“I’m an example, I took chloroquine, others took invermectin, others took Annita,” Bolsonaro said also referring to two broad-spectrum anti-parasite drugs. “Everything indicates that everyone that took one of these three alternatives early on was cured,” he added without providing any scientific evidence to support his statement. None of the drugs mentioned by Bolsonaro have been proven to work and none are authorized for the treatment of COVID-19 in Europe, for example. Bolsonaro’s comments come as a political battle heats up between the president and Joao Doria, the governor of Sao Paulo - Brazil’s most populous and economically advanced state.
Doria, who is widely expected to run against Bolsonaro in the 2022 presidential elections, has positioned his state to get early access to China’s Sinovac vaccine which he plans to roll out in a mass inoculation plan by mid-December. Bolsonaro last week said the federal government would not buy the Chinese vaccine, contradicting his own health minister who had said the drug would be part of the country’s immunization plan.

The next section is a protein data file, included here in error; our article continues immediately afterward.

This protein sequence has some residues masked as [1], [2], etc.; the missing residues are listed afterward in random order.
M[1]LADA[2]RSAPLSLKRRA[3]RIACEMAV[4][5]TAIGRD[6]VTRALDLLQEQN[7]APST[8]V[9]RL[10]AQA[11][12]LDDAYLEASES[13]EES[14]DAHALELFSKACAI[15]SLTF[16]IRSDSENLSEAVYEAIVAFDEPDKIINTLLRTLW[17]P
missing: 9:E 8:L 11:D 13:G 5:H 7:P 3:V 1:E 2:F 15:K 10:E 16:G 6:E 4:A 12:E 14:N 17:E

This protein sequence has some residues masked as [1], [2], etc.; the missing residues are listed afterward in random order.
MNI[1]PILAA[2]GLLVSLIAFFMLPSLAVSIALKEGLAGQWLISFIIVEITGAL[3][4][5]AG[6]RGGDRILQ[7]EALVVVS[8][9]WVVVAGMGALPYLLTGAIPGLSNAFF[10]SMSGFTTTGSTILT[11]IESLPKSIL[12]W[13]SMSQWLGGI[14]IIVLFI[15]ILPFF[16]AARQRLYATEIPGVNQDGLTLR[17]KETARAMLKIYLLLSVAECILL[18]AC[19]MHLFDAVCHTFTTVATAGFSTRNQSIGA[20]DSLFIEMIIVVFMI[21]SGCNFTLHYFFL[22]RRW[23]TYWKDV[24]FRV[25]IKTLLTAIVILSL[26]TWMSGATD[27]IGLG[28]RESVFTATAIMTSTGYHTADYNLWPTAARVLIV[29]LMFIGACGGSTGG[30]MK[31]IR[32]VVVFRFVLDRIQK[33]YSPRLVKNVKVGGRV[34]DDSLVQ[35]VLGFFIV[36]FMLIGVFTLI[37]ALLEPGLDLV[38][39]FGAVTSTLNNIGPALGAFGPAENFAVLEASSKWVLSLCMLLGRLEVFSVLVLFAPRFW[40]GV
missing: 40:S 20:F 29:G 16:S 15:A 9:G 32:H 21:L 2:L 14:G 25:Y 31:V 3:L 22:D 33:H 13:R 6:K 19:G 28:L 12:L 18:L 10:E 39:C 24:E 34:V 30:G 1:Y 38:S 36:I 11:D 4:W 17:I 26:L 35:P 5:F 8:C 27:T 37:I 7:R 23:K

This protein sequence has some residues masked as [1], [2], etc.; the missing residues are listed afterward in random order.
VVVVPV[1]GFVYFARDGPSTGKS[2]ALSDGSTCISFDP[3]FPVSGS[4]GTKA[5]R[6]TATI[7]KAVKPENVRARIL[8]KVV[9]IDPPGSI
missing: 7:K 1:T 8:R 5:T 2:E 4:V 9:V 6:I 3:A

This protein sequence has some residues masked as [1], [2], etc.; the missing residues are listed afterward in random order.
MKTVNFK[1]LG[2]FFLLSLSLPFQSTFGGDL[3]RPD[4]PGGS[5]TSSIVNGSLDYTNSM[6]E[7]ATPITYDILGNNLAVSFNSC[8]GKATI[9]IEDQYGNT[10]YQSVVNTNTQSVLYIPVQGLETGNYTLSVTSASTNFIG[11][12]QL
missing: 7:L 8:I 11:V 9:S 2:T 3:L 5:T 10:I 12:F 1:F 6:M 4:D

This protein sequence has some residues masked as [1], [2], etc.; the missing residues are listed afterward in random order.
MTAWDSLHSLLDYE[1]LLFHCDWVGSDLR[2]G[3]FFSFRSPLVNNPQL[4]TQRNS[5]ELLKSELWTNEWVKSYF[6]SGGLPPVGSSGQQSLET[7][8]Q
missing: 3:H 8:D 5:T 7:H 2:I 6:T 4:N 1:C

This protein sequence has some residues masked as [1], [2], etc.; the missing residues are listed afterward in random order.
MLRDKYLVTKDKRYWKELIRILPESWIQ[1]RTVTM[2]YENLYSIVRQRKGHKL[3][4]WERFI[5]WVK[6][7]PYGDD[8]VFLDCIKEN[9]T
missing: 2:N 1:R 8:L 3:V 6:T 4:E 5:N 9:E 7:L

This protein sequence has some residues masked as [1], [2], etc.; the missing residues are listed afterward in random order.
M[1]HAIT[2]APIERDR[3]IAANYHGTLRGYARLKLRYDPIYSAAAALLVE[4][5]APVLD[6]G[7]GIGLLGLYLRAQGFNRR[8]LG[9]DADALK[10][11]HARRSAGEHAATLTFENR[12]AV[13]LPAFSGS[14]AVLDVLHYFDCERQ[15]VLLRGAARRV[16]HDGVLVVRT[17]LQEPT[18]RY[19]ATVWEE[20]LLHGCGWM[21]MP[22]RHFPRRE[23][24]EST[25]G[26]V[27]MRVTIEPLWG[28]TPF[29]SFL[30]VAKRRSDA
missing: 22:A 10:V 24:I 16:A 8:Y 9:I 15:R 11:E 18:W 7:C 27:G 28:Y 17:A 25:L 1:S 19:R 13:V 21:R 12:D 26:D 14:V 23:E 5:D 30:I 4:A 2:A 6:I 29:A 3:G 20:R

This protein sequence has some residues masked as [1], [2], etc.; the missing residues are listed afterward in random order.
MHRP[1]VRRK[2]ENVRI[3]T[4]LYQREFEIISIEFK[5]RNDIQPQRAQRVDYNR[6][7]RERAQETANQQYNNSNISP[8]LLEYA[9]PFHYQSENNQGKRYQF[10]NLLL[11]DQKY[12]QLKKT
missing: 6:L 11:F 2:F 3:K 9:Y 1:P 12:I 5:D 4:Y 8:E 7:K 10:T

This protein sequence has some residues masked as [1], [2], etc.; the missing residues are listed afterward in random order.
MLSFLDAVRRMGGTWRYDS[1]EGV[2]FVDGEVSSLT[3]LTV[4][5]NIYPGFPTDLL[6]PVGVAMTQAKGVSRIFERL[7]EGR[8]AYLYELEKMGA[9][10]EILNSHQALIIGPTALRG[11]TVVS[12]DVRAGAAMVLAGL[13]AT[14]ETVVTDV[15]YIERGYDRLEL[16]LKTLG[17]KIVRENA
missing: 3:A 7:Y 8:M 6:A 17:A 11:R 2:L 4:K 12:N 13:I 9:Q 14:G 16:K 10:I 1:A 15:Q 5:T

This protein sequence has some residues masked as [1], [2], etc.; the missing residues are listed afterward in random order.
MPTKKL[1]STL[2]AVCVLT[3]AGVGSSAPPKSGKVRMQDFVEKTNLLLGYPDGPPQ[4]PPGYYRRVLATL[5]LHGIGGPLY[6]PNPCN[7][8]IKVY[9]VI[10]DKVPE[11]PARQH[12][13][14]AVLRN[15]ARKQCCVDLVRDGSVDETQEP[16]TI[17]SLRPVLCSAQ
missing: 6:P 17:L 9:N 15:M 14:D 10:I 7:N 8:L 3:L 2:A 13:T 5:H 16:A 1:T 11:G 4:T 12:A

Come on, government, get your stuff together.
Agora há pouco eu disse que “none of the drugs mentioned HAVE BEEN PROVEN to work”. Esse have been proven é uma estrutura muito usada na voz passiva. A voz passiva é útil para alguns contextos nos quais o que realmente importa não é quem fez a ação do verbo, mas quem recebeu a ação. Quando falamos em voz ativa e voz passiva, estamos nos referindo à estrutura de frases, ou seja, à ordem das palavras. Frases na active voice (voz ativa) são aquelas em que o sujeito que pratica a ação está em evidência, já em frases na passive voice (voz passiva), o objeto que recebe a ação é que está em evidência. Aqui, significa que a eficácia dos medicamentos não foi comprovada, e é essa parte que é importante, não quem comprovou ou não a eficácia, entende?
What a mess, huh? If we expected the pandemic to bring out the best in people, I think we’re all a bit disappointed.